Yes, it’s set ridiculously low at $500, but it’s a little more flexible than you might think.
If you haven’t ever seen the 24 Hours of Lemons, you’ve lived a boring and over-sheltered life. Honestly, it’s perhaps the funniest and most entertaining racing series out there. As the name implies, it’s a good-natured mockery of the 24 Hours of Le Mans. People enter $500 cars to battle in an endurance race, which doesn’t make sense at all. So many of the teams don’t finish because of catastrophic mechanical failures, which is really no surprise and is half the fun.
What’s really interesting to hear about is how the series enforces that $500 rule. After all, to anyone who knows the used car market even remotely well, it’s obvious a good number of the entries would be priced above that amount if listed on Craigslist right now. In fact, each one would be posted with the obligatory statement, “no low offers – I know what I have.”
Anyway, it’s nice to get some inside info from Jay Lamm, the organizer of the 24 Hours of Lemons on this $500 rule. He openly admits there are many cars in the series which look like they cost more than the financial limit. Then he lays out the three reasons why that is.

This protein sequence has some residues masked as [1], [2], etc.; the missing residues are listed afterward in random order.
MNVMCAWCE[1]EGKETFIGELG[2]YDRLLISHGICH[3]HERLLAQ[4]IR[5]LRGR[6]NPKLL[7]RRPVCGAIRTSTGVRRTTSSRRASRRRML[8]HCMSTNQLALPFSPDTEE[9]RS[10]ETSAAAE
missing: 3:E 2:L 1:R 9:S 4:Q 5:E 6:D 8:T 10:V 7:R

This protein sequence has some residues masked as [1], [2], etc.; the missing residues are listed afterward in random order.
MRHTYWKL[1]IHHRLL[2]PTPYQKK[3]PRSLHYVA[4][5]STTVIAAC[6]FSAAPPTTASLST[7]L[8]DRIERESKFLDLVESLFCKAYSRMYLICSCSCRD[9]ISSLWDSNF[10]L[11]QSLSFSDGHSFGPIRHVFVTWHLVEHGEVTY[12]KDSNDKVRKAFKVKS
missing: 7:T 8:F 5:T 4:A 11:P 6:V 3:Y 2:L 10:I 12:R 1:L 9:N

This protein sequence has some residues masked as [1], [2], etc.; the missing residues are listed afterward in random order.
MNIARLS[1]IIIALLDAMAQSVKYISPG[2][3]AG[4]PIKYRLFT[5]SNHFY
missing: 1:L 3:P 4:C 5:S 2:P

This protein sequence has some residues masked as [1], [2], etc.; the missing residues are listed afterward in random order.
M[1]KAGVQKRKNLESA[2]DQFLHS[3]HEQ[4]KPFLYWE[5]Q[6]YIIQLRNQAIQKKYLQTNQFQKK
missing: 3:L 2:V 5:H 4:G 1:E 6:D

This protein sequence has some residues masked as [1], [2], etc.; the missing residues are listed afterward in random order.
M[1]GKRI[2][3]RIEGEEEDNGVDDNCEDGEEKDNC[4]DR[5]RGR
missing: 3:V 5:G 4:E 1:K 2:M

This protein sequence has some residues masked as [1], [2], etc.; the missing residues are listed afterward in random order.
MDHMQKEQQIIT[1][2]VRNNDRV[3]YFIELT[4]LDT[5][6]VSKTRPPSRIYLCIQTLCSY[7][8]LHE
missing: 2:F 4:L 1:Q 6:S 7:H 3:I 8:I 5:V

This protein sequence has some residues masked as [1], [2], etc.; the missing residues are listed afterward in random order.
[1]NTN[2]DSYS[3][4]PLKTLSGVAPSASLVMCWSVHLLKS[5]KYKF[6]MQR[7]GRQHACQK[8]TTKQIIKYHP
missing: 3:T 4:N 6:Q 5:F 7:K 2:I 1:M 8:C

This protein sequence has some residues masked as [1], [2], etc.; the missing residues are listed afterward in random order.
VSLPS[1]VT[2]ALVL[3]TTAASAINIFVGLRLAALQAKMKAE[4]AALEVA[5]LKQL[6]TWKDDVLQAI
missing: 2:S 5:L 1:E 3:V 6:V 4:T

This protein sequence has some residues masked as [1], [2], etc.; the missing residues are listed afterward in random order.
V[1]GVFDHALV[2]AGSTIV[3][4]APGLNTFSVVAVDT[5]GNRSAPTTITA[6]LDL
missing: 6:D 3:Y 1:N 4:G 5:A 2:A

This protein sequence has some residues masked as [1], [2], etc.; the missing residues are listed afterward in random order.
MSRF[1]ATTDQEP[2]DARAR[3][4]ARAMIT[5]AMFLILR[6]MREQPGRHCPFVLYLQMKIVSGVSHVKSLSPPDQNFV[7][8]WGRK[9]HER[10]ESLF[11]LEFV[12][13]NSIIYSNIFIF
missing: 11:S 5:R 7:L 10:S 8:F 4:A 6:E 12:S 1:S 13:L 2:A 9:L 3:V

The first reason is that even though a car might not look like it’s worth $500, it really is. He specifically cites German cars that are older and have warning lights, which totals them. But all people see is a nice-looking luxury sedan and think it’s definitely worth more. Other cars have a flawed title, rusty frame, or they won’t pass inspection.
Then there’s the second reason: entrants can in fact race a car that’s worth over $500. If officials feel that’s the case, for every $10 they feel the vehicle value exceeds that limit, the team gets a negative lap in the race. This results in some teams just trying to finish with a positive lap count at the end of 24 hours.
Finally, the third scenario is that cars which are super cool or weird get a pass. After all, the 24 Hours of Lemons is all about having fun. It’s not serious racing, so everyone needs to loosen up and just roll with it. Besides, these cars aren’t even remotely competitive, meaning letting them race won’t change the results.
Check out the rest of the Jay Lamm interview below.
Pictures credit: YouTube